Drawing on Bloom’s Taxonomy of skills, a number of guided discovery activities will be presented in the form of questions for exploration. Although several are suggested, it is entirely acceptable to use student or teacher-generated questions as well.

Each activity will follow this design format:



RESEARCH using both primary and secondary sources


ORGANIZATION of findings into a presentation format and drawing of conclusions


GROUP ACTIVITY that organizes individual findings into a group project with consensus and conclusions

A note about assessment: Assessment in this unit should be designed to measure the student facility with skills (primarily). Specific examples are included, but you might incorporate things like differentiating between primary and secondary sources of information, identifying an author’s bias, locating a variety of research sources in the library or on the internet, and synthesizing information to form conclusions.


Students need first to be introduced to the idea of primary sources and the notion that the study of history is a construction of views, opinions, published accounts and inferences, all demonstrating personal bias. The first step in this process is to explore what the class already knows about the period between 1900 and 1940.

Collect observations on chart paper or record them from the board for later use. Have students brainstorm whatever that period brings to their minds.

Prompts you might use include:

1900 — 1940

  • Technology

  • Working

  • Men

  • Women

  • Cultures

  • Languages

  • Dress

  • Money

You are attempting to isolate the commonly held notions and stereotypes of this period. If you have been using a textbook, it would be helpful to have certain passages available relating to this period in the United States, or passages from popular textbooks in use. If conflicting accounts can be found, they would be especially useful for the exercise (look to older textbooks). Most teachers will find that many stereotypes exist, even after a prolonged study of this period (and sometimes because of it).

The next guided question centers on how we know this ‘stuff’. Again, start a new series of chart paper with prompts like:

Where do textbook writers get their information from?

How is history written?

Where do our impressions of this period come from?

This would be a great opportunity to invite a researcher or author (non-fiction) in to speak to the class about how they do their research! How about inviting a museum curator in?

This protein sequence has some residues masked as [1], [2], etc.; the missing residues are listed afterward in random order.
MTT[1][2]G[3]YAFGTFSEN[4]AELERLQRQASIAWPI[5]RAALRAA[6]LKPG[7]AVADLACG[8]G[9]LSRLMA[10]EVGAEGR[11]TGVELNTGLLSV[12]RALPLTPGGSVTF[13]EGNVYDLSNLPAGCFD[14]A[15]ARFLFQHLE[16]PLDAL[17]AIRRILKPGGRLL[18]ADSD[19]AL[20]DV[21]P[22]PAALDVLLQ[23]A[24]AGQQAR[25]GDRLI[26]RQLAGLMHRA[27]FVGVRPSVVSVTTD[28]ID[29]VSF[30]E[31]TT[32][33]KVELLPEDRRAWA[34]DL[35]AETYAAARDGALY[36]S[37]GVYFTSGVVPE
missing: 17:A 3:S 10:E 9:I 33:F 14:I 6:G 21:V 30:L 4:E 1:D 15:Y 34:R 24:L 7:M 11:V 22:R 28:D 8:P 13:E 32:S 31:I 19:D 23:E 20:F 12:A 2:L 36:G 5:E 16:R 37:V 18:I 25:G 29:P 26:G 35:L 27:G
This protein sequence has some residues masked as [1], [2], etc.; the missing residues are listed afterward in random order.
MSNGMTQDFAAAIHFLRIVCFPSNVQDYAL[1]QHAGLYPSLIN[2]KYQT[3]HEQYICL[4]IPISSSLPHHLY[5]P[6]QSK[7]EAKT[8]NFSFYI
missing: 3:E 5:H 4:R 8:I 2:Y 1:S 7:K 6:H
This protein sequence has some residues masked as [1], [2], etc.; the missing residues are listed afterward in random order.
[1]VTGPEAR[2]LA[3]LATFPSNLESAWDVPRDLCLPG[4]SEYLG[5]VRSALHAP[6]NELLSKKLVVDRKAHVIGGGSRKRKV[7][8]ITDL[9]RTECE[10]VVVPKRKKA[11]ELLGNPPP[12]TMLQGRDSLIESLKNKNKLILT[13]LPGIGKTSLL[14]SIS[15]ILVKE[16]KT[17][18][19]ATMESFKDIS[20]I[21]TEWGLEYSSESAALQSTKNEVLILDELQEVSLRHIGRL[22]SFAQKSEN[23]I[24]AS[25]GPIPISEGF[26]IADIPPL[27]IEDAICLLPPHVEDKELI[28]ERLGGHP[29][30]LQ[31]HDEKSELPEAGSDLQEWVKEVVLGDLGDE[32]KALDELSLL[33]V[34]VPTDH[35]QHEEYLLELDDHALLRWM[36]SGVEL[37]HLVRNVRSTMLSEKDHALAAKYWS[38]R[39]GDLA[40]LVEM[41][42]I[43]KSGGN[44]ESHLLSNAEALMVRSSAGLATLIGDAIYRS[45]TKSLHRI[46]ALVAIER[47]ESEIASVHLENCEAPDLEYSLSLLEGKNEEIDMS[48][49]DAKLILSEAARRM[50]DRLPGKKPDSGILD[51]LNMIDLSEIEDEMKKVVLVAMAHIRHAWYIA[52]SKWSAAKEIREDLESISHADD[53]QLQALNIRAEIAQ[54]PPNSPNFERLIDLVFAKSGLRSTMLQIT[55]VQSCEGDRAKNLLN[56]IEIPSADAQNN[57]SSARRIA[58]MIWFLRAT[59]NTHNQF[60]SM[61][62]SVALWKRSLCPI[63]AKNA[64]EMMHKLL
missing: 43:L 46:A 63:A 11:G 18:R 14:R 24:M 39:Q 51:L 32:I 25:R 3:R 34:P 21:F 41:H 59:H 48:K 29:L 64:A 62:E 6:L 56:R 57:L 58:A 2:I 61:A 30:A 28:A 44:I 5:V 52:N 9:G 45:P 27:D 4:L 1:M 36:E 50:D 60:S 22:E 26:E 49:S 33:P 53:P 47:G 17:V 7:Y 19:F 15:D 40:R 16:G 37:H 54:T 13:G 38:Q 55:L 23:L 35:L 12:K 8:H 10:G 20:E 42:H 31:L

You could also probe some of the identified stereotypes. For example, women did not participate in the workforce during the period (a commonly held notion). Ask your students if they know anyone, perhaps a grandmother or elderly female relative, who worked as a young woman before World War II.

Draw out a variety of responses, including written records, newspapers, letters, movies and personal account.

The teacher needs to establish a healthy skepticism among the students, and help them realize that texts tell only part of the story, and sometimes draw conclusions on only part of the evidence. At best, they present an ‘average’ view of the past. This is also a wonderful time introduce the notion of personal bias in written and oral accounts of history.

This is the time to introduce students to the Tirocchi website. A short introduction to where Providence is located might be helpful in some parts of the country, but delving into the history of Providence will become part of the activity and does not need to be explored here.

The Curriculum Guide
  Constructing History
  Educational Standards
  The Curriculum Activity
  Beginning the Unit
  Exercise One
  Exercise Two
  Exercise Three

  History Standards
Arts Standards












The Timeline can help students become familiar with national and international events during the Tirocchi period, as well as introducing them to major art and design trends of the time.





















Introduce students to the Tirocchis by having them read from the 514 BROADWAY pages, where they can learn about the Tirocchi family and the business in The STORY, and about the way scholars arrived at their conclusions in The EVIDENCE.